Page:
An analysis of the philosophical and educational principles of the New Age Movement
Proponents of the New Age Movement believe Western culture is ripe for a "paradigm shift"; a change in the way humankind views the world and educates for future generations. New Age philosophers, scientists, politicians, educators and occultists believe that humankind needs to view the world holistically, realizing that humanity is a physical/spiritual synthesis with objective and subjective knowledge and methods of knowing possessing equal value. New Agers believe the Earth is in danger of self-destruction: either by nuclear holocaust or by pollution of the environment. It is believed necessary for personal and social transformation in attitudes and actions to occur where humankind cooperates (instead of competes) with nature to heal society and the world. The purposes and methods of this analysis have been twofold: (1) To define as clearly as possible the underlying philosophy of the New Age Movement; and (2) To identify the educational implications of the New Age Movement in terms of their derivation from the principles of a holistic interconnectedness of all things. A survey of the writings of those connected with the New Age Movement identified elements for a philosophy of education which was a holistic synthesis of East and West. Implications of the proposed "paradigm shift" were considered in light of the meaning and restrictions of the "establishment" and "free exercise" clauses of the First Amendment. It has been determined that because many New Age beliefs are derived from Eastern religions, application of them in public education would violate the First Amendment, unless the Supreme Court changes the definition of what constitutes "religion." The New Age Movement is not "new" because its idealistic, existential and monadistic elements have existed since ancient India, China and Greece; ideals which were later expressed in American Transcendentalism and Theosophy. The implications of New Age holism are both positive and negative for American society and education. The positive implications are the attempts to bring spiritual values and morals back into public education. However, the major negative implication is that it presents a paradigm which is anathema to the traditional religious beliefs which have been the basis of Western culture.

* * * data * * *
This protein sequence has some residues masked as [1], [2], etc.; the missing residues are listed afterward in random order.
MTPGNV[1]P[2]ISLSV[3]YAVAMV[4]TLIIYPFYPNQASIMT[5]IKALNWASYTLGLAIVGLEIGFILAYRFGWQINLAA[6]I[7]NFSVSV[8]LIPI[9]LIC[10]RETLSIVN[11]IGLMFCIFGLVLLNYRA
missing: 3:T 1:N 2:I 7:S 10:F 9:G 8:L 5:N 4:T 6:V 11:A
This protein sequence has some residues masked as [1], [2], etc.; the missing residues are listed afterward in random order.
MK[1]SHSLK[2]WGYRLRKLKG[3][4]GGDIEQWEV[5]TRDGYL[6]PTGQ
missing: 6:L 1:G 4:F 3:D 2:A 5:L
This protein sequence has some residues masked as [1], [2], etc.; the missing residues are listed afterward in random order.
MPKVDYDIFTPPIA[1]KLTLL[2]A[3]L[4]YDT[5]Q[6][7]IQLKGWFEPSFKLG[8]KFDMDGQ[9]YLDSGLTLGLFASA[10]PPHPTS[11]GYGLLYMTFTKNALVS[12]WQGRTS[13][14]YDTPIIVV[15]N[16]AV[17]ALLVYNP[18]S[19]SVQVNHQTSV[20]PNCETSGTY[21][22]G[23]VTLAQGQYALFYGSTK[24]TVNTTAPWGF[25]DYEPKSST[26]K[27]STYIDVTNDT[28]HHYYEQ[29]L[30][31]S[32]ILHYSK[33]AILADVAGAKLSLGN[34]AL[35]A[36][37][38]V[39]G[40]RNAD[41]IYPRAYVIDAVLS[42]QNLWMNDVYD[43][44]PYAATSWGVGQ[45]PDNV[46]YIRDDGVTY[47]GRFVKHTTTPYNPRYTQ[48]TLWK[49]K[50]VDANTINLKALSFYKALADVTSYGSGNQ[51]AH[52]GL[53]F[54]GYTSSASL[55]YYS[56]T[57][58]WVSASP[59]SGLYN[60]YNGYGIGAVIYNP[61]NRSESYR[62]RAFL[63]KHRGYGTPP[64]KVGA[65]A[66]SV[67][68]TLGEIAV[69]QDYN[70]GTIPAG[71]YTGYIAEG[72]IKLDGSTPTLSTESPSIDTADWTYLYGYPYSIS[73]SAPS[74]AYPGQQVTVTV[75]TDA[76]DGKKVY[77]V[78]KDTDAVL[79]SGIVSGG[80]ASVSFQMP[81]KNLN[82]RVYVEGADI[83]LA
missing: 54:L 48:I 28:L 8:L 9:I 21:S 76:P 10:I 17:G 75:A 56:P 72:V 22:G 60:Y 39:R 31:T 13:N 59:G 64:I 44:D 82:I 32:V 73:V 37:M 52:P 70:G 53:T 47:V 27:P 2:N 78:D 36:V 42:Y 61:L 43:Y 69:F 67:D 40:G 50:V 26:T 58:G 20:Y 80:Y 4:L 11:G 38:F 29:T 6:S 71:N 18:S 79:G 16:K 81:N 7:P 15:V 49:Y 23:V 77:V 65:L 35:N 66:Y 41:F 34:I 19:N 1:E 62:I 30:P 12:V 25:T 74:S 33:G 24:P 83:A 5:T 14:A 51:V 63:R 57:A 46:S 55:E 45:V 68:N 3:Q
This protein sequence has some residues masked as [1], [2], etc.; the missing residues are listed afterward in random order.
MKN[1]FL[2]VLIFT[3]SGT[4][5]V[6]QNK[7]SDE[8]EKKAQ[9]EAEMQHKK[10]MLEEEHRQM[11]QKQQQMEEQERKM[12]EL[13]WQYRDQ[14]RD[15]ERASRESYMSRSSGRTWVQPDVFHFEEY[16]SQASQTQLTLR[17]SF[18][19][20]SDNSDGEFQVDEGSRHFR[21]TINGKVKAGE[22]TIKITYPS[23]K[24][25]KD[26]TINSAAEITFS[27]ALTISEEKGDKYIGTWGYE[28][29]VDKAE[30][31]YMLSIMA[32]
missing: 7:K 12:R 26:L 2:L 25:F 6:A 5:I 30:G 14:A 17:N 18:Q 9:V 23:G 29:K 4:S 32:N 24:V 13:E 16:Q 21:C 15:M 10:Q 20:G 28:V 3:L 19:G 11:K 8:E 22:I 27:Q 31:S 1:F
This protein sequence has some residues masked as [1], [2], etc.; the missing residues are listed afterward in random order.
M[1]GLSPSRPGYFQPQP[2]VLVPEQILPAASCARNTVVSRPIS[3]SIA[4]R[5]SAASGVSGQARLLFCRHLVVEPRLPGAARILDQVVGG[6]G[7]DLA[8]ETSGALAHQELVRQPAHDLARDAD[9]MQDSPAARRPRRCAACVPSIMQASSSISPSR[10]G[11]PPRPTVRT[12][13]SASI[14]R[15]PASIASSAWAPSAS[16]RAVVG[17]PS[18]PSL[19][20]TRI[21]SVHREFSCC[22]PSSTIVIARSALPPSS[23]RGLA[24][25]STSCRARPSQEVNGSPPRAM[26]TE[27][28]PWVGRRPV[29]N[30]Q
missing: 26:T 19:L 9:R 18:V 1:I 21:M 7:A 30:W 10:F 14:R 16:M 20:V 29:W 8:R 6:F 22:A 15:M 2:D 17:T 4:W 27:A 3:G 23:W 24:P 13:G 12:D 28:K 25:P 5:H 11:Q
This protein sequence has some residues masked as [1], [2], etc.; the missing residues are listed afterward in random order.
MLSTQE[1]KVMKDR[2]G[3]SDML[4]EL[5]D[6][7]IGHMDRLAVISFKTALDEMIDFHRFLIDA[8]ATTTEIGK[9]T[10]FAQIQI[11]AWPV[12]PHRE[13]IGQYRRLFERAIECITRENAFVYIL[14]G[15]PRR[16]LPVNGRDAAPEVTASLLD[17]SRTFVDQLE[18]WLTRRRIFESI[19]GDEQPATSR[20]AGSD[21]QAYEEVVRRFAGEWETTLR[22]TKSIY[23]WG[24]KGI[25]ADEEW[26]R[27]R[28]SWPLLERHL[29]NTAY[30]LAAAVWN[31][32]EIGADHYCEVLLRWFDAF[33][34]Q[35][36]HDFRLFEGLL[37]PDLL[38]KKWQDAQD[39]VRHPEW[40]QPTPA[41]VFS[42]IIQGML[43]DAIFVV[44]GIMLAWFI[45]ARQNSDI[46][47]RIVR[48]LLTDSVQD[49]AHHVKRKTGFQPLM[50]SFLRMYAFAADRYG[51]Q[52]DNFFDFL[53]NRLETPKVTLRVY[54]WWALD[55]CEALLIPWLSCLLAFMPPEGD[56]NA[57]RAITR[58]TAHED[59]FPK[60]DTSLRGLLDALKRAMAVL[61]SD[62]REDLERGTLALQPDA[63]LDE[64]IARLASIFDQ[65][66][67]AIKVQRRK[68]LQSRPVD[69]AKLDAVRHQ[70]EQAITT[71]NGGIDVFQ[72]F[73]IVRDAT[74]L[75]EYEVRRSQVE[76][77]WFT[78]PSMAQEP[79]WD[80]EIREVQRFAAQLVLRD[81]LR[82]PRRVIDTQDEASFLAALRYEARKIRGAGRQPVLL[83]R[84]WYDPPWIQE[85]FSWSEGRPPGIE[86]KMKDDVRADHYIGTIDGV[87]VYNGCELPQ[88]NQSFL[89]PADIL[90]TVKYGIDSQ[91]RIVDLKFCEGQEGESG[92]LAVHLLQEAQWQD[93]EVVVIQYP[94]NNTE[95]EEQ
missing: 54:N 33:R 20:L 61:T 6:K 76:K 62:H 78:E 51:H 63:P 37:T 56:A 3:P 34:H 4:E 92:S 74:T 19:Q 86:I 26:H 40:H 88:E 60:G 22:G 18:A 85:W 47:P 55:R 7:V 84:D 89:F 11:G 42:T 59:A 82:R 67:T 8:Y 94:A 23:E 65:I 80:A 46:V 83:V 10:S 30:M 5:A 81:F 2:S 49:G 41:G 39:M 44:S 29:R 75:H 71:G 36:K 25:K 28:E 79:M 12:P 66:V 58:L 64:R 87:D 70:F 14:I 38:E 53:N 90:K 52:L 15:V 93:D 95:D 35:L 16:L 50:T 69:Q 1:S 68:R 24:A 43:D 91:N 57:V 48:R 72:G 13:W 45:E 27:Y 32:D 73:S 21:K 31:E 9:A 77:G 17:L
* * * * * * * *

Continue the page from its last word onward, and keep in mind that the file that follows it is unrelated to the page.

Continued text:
Stephen Donald Oates,
"An analysis of the philosophical and educational principles of the New Age Movement"
(January 1, 1989).
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